In the 1580s a storm changed the course of the River Ouse so that it entered the sea at what is now known as Newhaven, and not at its original estuary at Seaford. Under an Act of Parliament in 1626, Commissioners were appointed by the Crown and were effectively the first Harbour Authority. There are references to further Acts in 1730, 1783 and 1790 concerning the development of the Harbour, the limits of which were then from Lewes to the Sea. Newhaven first had its links with Dieppe as a ferry port in 1825.
The Newhaven Harbour and Ouse Lower Navigation Act of 1847 saw the London, Brighton and South Coast Railway Company (L.B.&S.C.) incorporated as the Authority, and this act was enacted at the same time as the Harbours, Docks and Piers Clauses Act of 1847, the founder of National Legislation for Ports.
The Newhaven Harbour and Ouse Lower Navigation Act of 1863 enabled the North Quay Cut to be made linking the upper reaches of the harbour with the lower in a straight line to the east of Denton Island. The old section of the river around Denton Island ceased to be part of the navigable river and became known as the “Old Arm” and the Act relieved the Harbour Commissioners of all liability for repair and maintenance of it. It was about this time that the French “Western Railway” became partners with the L.B. & S.C. Railway Co. and the joint ownership of the Newhaven-Dieppe ferry route was commenced.
While Newhaven was a railway-owned port, many shipping lines were using the facilities of the East Quay and Railway Quay, in fact, figures for 1863 show over 1000 vessels used the port. With the opening of North Quay in the years that followed, this number could only increase.
The Newhaven Harbour Act of 1878 formed the Newhaven Harbour Company and defined the Harbour Limits as from the Horseshoe Sluice ( approximately 350 metres north of the North Quay turning basin) to an imaginary straight line drawn from a point 100 yards south of the West Breakwater to the southern end of the Buckle Groin in the parish of Bishopstone. The Act enabled the construction of the said West Breakwater. Extensions to the commercial East Quay were carried out around this time.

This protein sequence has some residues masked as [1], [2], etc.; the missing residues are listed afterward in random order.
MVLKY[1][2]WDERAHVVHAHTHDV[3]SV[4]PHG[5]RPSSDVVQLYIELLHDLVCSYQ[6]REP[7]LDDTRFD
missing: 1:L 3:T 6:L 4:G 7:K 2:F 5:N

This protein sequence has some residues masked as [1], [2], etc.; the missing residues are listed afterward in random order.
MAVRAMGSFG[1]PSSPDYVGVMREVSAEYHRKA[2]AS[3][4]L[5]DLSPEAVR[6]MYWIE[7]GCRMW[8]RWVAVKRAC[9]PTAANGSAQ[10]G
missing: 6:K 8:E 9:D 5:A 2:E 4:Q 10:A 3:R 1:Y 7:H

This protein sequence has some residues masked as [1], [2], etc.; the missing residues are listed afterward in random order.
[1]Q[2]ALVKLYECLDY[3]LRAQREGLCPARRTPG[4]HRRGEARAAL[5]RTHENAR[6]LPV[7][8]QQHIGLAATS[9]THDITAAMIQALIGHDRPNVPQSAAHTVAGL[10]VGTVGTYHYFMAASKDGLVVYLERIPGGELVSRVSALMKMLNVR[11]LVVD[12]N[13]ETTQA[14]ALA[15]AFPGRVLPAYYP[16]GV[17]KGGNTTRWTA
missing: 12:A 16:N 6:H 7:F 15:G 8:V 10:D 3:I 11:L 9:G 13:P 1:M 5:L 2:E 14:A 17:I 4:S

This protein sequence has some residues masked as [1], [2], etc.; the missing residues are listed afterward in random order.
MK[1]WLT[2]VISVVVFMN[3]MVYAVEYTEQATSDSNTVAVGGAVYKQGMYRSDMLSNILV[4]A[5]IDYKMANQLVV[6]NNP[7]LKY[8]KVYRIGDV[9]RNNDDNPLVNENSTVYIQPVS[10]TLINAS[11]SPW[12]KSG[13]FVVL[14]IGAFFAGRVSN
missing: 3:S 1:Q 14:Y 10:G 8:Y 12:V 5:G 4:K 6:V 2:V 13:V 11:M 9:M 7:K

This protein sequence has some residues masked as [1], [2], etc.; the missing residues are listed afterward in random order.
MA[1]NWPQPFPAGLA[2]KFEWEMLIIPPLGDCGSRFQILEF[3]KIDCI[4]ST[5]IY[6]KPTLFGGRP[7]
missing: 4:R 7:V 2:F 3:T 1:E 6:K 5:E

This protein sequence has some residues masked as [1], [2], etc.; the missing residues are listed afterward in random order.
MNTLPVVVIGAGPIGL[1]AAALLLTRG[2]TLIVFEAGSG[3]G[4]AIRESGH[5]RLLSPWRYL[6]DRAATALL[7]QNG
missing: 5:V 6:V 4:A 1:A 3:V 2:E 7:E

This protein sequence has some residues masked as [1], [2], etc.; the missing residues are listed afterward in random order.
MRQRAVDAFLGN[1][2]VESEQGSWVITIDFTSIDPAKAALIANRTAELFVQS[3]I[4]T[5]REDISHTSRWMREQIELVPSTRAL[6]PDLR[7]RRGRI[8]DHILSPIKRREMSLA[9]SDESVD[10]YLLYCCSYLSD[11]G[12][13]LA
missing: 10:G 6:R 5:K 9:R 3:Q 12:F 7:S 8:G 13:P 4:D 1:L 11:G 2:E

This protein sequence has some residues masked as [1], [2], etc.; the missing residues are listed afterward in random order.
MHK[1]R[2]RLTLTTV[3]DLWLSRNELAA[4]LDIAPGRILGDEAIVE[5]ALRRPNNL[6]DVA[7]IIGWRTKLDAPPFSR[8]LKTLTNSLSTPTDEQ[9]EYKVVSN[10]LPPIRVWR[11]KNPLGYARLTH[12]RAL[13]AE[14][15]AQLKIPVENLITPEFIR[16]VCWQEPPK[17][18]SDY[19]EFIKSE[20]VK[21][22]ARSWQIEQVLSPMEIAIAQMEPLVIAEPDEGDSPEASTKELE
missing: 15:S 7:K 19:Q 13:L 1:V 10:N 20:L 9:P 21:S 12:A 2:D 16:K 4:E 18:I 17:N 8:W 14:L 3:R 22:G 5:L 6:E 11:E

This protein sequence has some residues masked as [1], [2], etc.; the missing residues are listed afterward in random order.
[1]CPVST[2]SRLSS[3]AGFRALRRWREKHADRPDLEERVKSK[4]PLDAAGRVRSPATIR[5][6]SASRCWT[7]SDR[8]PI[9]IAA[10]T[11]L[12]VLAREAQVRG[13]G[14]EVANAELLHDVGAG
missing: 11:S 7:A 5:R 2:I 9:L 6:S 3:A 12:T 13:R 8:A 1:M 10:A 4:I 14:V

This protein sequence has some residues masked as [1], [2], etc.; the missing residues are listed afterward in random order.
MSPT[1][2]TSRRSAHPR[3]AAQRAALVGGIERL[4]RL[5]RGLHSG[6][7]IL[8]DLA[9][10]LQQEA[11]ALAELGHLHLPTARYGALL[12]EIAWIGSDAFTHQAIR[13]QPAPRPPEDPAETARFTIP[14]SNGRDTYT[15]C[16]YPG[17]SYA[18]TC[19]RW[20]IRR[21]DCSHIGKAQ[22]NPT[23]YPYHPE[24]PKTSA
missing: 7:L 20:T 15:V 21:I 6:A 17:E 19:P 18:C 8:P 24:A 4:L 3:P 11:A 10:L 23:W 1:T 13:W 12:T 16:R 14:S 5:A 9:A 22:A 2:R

Under the Southern Railway Act of 1926, the Southern Railway Company became the Harbour Authority and produced the Harbour Bye-Laws of 1931 which are still valid today.
In due course, Newhaven was nationalised and vested first in the British Transport Commission (Transport Act 1947), and later the British Railways Board (Transport Act 1962). In 1979 the Port Authority became Sealink(UK) Ltd, a wholly owned subsidiary of the British Railways Board.
In 1984, the port was privatised, and purchased by Sea Containers Ltd who maintained the name Sealink as the statutory harbour authority until 1991 when Sealink British Ferries was sold to the Swedish company Stena. Under The Sealink (Transfer of Newhaven Harbour) Harbour Revision Order 1991, the powers of the Harbour Authority passed to Newhaven Port & Properties Ltd, a division of Sea Containers. In June 2001, Sea Containers sold Newhaven to the present-day French parent body, but Newhaven Port & Properties Ltd. is a UK registered company and is still the Statutory Harbour Authority.
The Newhaven Harbour Revision Order 2016 extended the harbour limits to 2 miles out to sea to the SW and 1.6 miles out to the SSE. The Order also gave the Harbour Authority the powers of General Direction.